Pablo Picasso (1881-1973)
Although virtually everyone on the planet is familiar with his name, there is still a great deal of mystery shrouding this famous 20th century artist.
Born on the Mediterranean coast of Spain in the town of Malaga, Picasso had no interest in formal schooling and had already mastered a technique grounded in realism long before he attended the Academy of Fine Arts in Barcelona. In fact, he created his own studio in Barcelona by the age of sixteen.
Shortly after his first trip to Paris in 1900, young Picasso began to form his unique style in an age known as his Blue Period, where pervasive blue tones became evident in his paintings. As the artist became more successful and well-known, his palette of blue gave way to terracotta shades of deep pinkish red, and experts began to notice less melancholy displayed in his work, replaced by images of dancers, acrobats, clowns, buffoons, and comic actors in tights and masks. He launched his Rose Period.
Perhaps no other persona of the twentieth century impacted the different artistic movements of the era more than Picasso. I believe he solely holds the honor. In a famous quote, he told his audience that to remain stagnant through repetition was to go against “the constant flight forward of the spirit.” With this philosophy, I can identify. Thus, before 1920, Picasso expanded his expertise to engraver, ceramicist, sculptor, and costume designer as he embarked upon his Classic Period. During this same time, the artist simultaneously developed his Cubist technique for which he remains quite well known, and continued to experiment with a variety of genres well into his 90s.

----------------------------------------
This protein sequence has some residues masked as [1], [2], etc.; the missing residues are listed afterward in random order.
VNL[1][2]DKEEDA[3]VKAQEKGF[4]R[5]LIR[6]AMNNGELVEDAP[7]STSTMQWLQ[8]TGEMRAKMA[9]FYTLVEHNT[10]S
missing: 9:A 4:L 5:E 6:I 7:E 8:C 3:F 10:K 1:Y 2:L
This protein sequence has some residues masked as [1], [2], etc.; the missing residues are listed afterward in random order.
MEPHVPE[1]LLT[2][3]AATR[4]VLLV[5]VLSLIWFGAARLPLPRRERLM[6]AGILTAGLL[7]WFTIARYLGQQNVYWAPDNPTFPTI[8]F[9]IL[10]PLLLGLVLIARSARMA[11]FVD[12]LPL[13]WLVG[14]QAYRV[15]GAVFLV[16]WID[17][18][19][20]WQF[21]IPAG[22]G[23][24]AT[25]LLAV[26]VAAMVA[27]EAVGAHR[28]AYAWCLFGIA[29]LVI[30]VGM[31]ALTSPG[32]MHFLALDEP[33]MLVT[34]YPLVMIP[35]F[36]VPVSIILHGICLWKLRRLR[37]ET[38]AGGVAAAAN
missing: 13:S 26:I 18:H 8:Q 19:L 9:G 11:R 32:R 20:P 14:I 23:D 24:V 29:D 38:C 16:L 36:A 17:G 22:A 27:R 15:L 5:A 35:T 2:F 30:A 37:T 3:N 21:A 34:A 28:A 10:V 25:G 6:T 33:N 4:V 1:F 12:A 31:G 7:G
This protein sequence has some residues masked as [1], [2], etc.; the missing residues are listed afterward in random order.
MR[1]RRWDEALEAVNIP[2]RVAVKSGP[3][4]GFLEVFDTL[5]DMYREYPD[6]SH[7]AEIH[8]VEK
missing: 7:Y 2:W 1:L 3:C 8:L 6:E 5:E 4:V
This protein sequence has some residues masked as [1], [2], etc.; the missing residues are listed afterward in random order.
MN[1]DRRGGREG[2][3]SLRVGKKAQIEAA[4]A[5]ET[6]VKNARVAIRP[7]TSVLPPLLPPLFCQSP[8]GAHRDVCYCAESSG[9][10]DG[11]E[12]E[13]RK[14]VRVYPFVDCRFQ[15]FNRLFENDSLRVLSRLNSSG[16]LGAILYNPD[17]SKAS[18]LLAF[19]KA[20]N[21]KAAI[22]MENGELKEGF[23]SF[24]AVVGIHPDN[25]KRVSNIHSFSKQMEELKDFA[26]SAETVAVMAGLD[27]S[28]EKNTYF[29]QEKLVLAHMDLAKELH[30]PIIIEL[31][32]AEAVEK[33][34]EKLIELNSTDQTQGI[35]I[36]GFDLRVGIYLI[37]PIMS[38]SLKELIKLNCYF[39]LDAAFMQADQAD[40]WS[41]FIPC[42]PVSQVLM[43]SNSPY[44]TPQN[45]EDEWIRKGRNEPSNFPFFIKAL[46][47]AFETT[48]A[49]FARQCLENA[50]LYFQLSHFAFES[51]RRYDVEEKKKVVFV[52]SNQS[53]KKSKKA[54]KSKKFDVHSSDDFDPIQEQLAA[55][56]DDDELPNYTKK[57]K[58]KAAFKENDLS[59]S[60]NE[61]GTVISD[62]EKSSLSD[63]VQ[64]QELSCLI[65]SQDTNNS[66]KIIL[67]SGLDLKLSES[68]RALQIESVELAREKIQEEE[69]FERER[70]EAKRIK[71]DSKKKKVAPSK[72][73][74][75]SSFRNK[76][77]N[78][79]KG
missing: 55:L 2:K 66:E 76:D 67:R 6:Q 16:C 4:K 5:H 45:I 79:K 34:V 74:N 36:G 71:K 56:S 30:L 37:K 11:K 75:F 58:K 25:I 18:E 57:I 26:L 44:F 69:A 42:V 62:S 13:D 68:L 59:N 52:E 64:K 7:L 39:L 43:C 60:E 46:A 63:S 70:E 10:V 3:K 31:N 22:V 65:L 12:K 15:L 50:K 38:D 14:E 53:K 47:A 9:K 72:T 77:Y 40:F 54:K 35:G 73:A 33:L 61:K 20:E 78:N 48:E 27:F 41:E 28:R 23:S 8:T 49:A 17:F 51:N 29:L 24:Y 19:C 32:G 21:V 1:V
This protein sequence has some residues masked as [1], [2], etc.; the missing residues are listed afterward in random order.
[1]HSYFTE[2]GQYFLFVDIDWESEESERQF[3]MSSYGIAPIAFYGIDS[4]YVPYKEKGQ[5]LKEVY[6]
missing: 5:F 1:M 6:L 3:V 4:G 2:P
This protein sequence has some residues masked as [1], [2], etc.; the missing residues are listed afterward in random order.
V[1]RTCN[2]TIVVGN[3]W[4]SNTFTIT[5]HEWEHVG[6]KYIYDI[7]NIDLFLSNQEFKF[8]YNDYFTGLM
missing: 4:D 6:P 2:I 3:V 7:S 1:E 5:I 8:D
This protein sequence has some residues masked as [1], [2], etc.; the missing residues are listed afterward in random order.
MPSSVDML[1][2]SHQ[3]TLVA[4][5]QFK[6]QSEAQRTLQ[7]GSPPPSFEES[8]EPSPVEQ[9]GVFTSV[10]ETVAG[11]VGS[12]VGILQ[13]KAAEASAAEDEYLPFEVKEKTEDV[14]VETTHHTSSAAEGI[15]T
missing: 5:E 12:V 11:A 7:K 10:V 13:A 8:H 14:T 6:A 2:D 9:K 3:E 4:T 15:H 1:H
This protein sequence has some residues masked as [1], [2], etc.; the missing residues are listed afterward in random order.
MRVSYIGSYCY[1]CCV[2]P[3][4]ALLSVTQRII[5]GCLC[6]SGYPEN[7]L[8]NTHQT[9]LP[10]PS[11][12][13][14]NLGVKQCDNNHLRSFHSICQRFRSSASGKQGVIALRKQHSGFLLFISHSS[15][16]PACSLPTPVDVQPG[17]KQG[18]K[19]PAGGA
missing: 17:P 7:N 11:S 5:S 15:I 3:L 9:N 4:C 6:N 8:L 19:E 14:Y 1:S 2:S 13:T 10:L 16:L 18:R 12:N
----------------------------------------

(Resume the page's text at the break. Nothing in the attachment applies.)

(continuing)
Of all the works of this most talented artist, Guernica (pictured above) remains my favorite. As a writer and teacher (and Hemingway fan), I believe the meaning it carries stands out as the singular example of a work of art sparking a human reaction and movement. In the work, Picasso expressed his vision of the tragedies resulting from the Spanish Civil War. The painter used only gray, white, and black, with abundant curves, to depict the 1937 bombing of the tiny town in the Basque region of Spain by Fascist forces testing the weapons for the upcoming world war. Though many experts believe this famous work exemplifies Surrealism, Picasso never considered himself a Surrealist.
It remains a mystery to me how one man could develop proficiency in so many unconnected genres, but it appears that Pablo Picasso was limited only by his lifespan. I consider him a genius.